I was waiting in line one day last week at John Dewar to pay for my monthly allotment of Irish bangers for husband and some friends of ours when I spied a D'Artagnan package looking lonely in the bottom of one of the freezer cases. It was a little round ball, no larger than a softball.
Two things caught my eye.
First: That it was boar, something I had been hoping to find for some time.
Second: The fact that they actually put 'Meat from Feral swine' on the package. Perhaps if the 'It's boar, not boring!' didn't grab you, maybe the thought of eating feral swine might.
Feral Swine. I just like saying it. It's not every day that you get to work those words into a conversation.
Having had a game class at school I knew exactly what sauce I would be having with it. Pork and fruit are just a made in heaven combination. In the game class we had prepared what at the time was called a boar, but having had this I now question whether that was just plain old domestic, farm-raised pork. The best part of the dish was the port and cherry sauce.
I decided to treat the roast a little differently from the recipe at school. I just opened up a ziploc bag and poured in some red wine, tossed in some juniper berries, black peppercorns, some minced shallots, a few cloves of garlic, some extra virgin olive oil and a few sprigs of thyme. I tossed in the boar and set it in the fridge overnight smooshing things around occasionally.
The day I was ready to make it I pulled it out of the marinade, dried it, rubbed it with salt, pepper, a few shallots and some olive oil and then seared it in a pan. It then went on a rack in a shallow roasting pan and into a 350 oven. It did take far longer than the 12 - 15 minutes a pound that I planned on. In the end it was more like 45 - 50 minutes for a 1.5 pound roast to reach 140.
While it was in the oven I used the pan it was seared in to cook more shallots, deglazed it with the port the cherries had been soaking in and some red wine a bit of vinegar and added a few scoops of the most amazing, jelly like, you could serve it like a Bavarian, veal demi-glace that John Dewar is now making in-house. Seriously, I am in love. Before you balk at the price, I can assure you that veal bones are extremely expensive. You also have to cook the stock for 12 - 24 hours in order to render the gelatin from the bones. At that point, you only have veal stock. Then if you are being classical, you make an espagnole and using equal parts of espagnole and veal stock you reduce it all further by half to make demi-glace. Time efficient this process is not. When I want maximum flavour bang I generally buy D'Artgnan's veal and duck demi-glace, but at $6.99 for 6.5 oz of the nectar I nearly squealed in delight when I saw this at John Dewar's.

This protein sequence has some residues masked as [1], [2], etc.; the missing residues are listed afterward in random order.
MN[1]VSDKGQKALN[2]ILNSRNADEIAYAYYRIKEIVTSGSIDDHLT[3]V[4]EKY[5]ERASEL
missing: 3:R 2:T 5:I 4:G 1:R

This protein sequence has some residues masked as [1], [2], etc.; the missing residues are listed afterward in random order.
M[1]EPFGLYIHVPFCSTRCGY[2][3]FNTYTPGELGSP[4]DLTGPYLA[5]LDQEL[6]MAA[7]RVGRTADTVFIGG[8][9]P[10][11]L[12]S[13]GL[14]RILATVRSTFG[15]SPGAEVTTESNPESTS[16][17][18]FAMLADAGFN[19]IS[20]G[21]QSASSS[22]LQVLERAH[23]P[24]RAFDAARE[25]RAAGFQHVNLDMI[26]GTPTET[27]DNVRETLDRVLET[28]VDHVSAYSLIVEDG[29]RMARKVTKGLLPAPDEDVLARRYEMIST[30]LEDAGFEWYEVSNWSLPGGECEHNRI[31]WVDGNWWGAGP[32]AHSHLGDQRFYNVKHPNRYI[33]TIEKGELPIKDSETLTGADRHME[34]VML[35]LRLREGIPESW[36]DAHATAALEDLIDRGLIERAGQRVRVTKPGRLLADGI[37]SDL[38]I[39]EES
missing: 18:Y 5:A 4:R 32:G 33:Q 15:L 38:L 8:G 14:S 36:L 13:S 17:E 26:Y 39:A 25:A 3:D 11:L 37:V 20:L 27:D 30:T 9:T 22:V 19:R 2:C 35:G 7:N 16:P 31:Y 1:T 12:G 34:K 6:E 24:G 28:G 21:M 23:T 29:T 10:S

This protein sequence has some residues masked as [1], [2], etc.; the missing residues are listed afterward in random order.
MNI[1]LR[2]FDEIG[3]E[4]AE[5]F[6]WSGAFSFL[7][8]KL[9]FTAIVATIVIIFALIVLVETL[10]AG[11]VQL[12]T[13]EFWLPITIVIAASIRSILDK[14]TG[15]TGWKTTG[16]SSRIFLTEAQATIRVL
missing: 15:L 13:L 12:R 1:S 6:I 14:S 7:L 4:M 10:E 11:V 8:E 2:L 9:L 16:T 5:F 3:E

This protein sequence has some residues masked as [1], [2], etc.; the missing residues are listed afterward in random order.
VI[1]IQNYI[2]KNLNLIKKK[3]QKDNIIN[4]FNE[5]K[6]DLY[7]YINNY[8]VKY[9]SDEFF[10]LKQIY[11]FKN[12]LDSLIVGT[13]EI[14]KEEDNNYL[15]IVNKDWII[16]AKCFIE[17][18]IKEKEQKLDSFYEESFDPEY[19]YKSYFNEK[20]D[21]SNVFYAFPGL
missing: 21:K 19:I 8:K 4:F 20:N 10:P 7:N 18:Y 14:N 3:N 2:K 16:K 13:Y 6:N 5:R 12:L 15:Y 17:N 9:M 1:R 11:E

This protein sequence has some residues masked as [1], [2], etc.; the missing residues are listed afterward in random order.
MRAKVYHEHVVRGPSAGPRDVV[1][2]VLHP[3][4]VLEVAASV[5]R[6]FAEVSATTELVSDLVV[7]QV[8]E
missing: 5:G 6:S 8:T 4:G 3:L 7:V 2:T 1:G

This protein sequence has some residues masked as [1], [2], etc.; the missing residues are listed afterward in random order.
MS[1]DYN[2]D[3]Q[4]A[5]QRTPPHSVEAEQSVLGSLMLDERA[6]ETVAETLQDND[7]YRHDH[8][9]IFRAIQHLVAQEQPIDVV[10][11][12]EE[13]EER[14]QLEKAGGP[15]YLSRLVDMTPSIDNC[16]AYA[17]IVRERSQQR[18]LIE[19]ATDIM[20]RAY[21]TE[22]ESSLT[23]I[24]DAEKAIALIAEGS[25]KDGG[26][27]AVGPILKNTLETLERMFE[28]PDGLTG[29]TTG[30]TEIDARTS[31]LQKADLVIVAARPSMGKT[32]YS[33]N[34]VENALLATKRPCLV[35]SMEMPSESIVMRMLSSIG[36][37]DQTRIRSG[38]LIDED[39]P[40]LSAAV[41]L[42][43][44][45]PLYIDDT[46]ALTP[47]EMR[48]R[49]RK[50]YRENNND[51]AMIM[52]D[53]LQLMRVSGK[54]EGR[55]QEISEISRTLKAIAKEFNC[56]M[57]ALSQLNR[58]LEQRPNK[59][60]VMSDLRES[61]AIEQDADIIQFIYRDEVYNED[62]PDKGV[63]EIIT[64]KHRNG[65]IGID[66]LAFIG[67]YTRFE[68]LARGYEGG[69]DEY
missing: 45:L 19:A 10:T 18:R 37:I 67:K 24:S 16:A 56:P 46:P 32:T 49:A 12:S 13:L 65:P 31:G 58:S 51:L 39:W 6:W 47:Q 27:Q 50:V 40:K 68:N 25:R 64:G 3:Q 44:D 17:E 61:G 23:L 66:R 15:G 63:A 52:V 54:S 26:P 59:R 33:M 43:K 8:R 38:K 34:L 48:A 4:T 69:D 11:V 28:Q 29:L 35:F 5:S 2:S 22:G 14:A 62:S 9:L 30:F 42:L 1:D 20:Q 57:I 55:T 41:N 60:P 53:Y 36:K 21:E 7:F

Never mind how excited I was when I got home and found out it was like this.
Oh yea, it was love at first sight.
I reduced it all down, added the cherries, seasoned it with some s&p and a touch more port.
It was glorious. Better still, husband who does not generally like sweet and sour together, liked it as well. As a matter of fact, tonight we will repeat it with duck breasts. I'll let you know how it goes later.
As for the boar, it was absolutely amazing. The meat is not at all like the pork you are used to. Dark, dense, and more like beef or buffalo to the tooth, it is a substantial meat. The taste was like a more intense version of the way I remember pork tasting as a kid before they were all defattened and fed a universally bland diet. It's a shame that the only way to get boar is through a specialty retailer. According to the D'Artagnan site the roast I bought would cost $15.00. I can't recall if that is what I paid, I'll look more carefully next time I buy one, but compared to Filet Mignon for two or dry aged rib eye from Whole Foods it is still a very reasonable price for an extremely delicious meat.
It's Boar people, not boring.